Bloggers and online commenters renew media criticism
New forms of media criticism are gaining ground in countries such as Kenya and South Africa. The Twitter hashtag #SomeoneTellCNN prompted US news channel CNN to back away from identifying Kenya as a “terror hotbed”. And before elections in Kenya in August, male dominance of expert panels on television was challenged with the hashtag #SayNoToManels.
“New technology has changed the traditional system for media accountability. Bloggers and commenters on social media analyse and criticise media ethics and practice”, says David Cheruiyot, visiting researcher at the Nordic Africa Institute.
Cheruiyot is exploring ways to discuss and regulate journalism in Kenya and South Africa, countries with comparatively broad, diverse and free media.
“Despite little resources, the audience is very news hungry. According to a recent Kenyan study, a single copy of a daily newspaper can be read by up to 14 readers.”
Independent watchdog organisation Freedom House ranks the two countries highest in Africa in terms of freedom online and relatively high in terms of freedom of the press. Both countries have media councils, ethical codes and news ombudsmen. The self-regulatory system is most developed in South Africa. But in the past 10-15 years criticism through the internet has gained an increasingly important role.
“Kenya has one of the most active blogospheres in Africa. At the outset, media blogs like Media Madness and Jackal News were mostly about gossip from the newsrooms. But media ethics and journalistic errors soon became important issues”, says Cheruiyot.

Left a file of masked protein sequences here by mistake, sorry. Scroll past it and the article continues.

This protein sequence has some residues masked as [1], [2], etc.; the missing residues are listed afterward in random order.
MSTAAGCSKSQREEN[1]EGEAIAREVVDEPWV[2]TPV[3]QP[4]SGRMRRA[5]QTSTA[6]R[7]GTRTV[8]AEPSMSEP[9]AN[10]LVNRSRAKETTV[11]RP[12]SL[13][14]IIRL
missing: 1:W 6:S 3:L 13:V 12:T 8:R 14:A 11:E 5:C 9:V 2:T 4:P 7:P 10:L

Many are critical of the way CNN incorporates negative ‘truths’ about Africa
The highly influential hashtag #SomeoneTellCNN has been used in connection with several news stories in Kenya. Commenters use it to highlight what they consider to be exaggerations or misinterpretations by the news channel.
“Besides commenting on concrete journalistic mistakes, many are critical of the way CNN incorporates negative ‘truths’ about Africa in their reporting, clichés that portray Africa as the Dark Continent.”
The hashtag generated over 200,000 tweets in connection with then US president Barack Obama's visit to Kenya in the summer of 2015. According to a US security expert CNN interviewed, Kenya was more insecure than Afghanistan and the country was identified as "a terror hotbed". After a Twitter storm, CNN changed the story’s headline and content. The CNN global executive vice-president Tony Maddox even flew to Kenya to personally apologise to President Uhuru Kenyatta for the story.
The popular hashtag #SayNoToManels criticised the significant male dominance of expert panels on television before the Kenyan elections in August 2017. The media's role in elections has been high on the agenda since the 2007 polls, which were followed by extensive unrest, with over 1,000 deaths. Journalists were accused of fanning hatred between ethnic groups. As a consequence, reporting on the elections in 2013 and 2017 was deliberately cautious. But was it too cautious?
“Media entered a ‘peace mode’ that incited a reverse discussion: many bloggers and commenters claim that the media have refrained from reporting about injustices and wrongs committed in the election process. Keeping the peace became more important than justice, according to the critics.”